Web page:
In modern vehicle fuel pumps, the pump assembly usually contains the fuel-level sending unit as well, so if your fuel gauge is not properly working, you can often trace it to a fuel pump assembly unit not functioning properly. In both cases, changing the fuel pump can rectify the issue.

Finally, you may not be able to get your car to start at all. Unfortunately, many pumps do not give any warning sign of their failure. Sometimes, a pump can die while the vehicle is on the road, and other times, the vehicle shuts off, the pump seizes, and never starts again.

Most cars have a prime cycle that the fuel pump will go through when the key is turned to on, but not start. This prime lasts usually about 3-5 seconds where you will hear the pump turn on in the tank. If you don’t hear this at the tank and have before while the car was operating properly, the fuel pump is suspect.

Fuel Pump Replacement Cost

The actual cost of replacing a fuel pump depends on several factors. The parts cost of a fuel pump is usually between $75 and $250, depending on the vehicle. If you are replacing the fuel pump yourself, beyond this it is just the cost of your time. Generally speaking, replacing a fuel pump is considered an intermediate-level task.

If you decide to go with a professional, you may be looking at a cost of between $400 and $600 to replace a bad fuel pump. You can search through our Preferred Shops in your area for a mechanic that can help with the fuel pump repair. Expect the actual replacement to take between 1 to 6 hours, depending on the expertise of the mechanic and the tools they happen to have on hand.

Whether you do the job yourself or have a professional do it, make sure that the fuel tank is properly cleaned of all contaminants, as years of fuel sediment can build up in the bottom of the fuel tank. Remember that AutoZone has all the parts and tools to tackle the job should you choose to do it on your own!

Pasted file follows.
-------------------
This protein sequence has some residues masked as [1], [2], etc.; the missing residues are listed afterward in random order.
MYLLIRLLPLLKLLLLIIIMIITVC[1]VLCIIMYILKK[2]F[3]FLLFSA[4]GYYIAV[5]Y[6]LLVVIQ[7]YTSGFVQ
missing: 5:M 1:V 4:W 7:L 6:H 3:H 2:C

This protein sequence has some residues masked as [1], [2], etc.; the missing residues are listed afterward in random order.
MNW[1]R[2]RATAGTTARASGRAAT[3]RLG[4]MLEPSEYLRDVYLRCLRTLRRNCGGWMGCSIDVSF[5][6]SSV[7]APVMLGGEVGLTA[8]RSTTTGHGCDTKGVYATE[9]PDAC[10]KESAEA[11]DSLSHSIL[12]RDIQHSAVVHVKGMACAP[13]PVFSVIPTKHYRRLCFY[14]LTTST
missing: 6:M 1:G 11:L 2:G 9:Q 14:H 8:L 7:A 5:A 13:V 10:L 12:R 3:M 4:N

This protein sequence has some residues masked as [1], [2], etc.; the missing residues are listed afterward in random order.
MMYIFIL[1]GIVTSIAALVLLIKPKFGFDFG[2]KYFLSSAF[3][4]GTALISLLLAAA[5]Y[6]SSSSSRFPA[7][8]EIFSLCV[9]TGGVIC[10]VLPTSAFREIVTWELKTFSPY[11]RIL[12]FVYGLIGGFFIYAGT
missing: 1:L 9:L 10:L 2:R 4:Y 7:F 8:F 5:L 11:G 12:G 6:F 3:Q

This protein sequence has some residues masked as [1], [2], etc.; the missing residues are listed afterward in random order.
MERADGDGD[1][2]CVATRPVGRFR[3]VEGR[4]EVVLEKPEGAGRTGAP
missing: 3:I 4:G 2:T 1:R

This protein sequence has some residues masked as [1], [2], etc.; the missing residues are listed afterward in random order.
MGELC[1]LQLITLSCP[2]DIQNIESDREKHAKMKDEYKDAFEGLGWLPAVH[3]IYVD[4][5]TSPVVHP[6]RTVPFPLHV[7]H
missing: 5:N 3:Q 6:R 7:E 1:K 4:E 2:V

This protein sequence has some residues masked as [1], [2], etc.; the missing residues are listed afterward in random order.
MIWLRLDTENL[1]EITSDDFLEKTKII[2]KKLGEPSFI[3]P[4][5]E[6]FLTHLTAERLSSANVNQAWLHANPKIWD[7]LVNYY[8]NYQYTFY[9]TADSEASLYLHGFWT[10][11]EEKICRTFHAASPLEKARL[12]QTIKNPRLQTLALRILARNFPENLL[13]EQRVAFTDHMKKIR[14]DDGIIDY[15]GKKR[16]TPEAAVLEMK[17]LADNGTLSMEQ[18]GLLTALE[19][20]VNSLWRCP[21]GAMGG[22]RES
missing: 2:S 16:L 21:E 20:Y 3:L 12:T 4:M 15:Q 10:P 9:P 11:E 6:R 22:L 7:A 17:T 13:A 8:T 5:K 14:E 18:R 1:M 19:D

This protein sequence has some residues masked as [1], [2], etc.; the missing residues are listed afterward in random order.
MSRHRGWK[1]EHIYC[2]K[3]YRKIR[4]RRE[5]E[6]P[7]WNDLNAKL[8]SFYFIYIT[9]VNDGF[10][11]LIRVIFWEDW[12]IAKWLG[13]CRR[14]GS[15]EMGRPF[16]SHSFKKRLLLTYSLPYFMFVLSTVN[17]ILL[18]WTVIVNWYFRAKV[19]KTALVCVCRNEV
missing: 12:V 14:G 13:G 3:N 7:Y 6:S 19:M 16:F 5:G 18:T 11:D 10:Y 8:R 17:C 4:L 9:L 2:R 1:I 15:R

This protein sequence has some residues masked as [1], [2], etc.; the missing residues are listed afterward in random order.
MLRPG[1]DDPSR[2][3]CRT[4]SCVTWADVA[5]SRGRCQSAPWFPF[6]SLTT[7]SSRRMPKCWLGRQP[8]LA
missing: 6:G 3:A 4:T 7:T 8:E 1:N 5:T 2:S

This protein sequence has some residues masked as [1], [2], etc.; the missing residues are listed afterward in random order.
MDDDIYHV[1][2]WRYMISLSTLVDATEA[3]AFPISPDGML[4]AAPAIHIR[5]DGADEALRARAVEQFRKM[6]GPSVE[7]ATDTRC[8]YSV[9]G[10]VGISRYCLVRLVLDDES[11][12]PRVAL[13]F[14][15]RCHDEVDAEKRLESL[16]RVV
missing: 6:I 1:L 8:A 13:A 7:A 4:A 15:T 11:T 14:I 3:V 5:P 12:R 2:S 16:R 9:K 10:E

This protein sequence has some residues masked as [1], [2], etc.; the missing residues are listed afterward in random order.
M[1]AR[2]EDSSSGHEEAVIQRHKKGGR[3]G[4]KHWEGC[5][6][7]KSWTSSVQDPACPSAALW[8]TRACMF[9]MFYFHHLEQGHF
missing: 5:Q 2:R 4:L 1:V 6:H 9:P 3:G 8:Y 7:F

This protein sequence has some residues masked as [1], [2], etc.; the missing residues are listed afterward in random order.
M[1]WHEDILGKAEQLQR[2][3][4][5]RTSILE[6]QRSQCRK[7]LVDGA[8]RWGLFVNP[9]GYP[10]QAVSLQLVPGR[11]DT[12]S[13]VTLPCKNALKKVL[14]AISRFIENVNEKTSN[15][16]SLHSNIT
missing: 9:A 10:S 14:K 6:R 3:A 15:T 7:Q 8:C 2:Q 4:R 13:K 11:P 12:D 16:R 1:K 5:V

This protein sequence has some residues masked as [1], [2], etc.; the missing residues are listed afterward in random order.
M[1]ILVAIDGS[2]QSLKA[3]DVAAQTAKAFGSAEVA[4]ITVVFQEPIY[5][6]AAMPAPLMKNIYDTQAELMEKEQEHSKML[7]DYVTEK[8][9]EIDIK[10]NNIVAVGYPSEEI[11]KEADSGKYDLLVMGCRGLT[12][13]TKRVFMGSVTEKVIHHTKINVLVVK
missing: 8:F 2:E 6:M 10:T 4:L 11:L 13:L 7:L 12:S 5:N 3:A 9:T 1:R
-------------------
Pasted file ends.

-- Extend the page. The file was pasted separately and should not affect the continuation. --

Advice, how-to guides, and car care information featured on AutoZone.com and AutoZone Advice & How-To’s are presented as helpful resources for general maintenance and automotive repairs from a general perspective only and should be used at your own risk. Information is accurate and true to the best of AutoZone’s knowledge, however, there may be omissions, errors or mistakes.

Be sure to consult your owner’s manual, a repair guide, an AutoZoner at a store near you, or a licensed, professional mechanic for vehicle-specific repair information. Refer to the service manual for specific diagnostic, repair and tool information for your particular vehicle. Always chock your wheels prior to lifting a vehicle. Always disconnect the negative battery cable before servicing an electrical application on the vehicle to protect its electrical circuits in the event that a wire is accidentally pierced or grounded. Use caution when working with automotive batteries. Sulfuric acid is caustic and can burn clothing and skin or cause blindness. Always wear gloves and safety glasses and other personal protection equipment, and work in a well-ventilated area. Should electrolyte get on your body or clothing, neutralize it immediately with a solution of baking soda and water. Do not wear ties or loose clothing when working on your vehicle.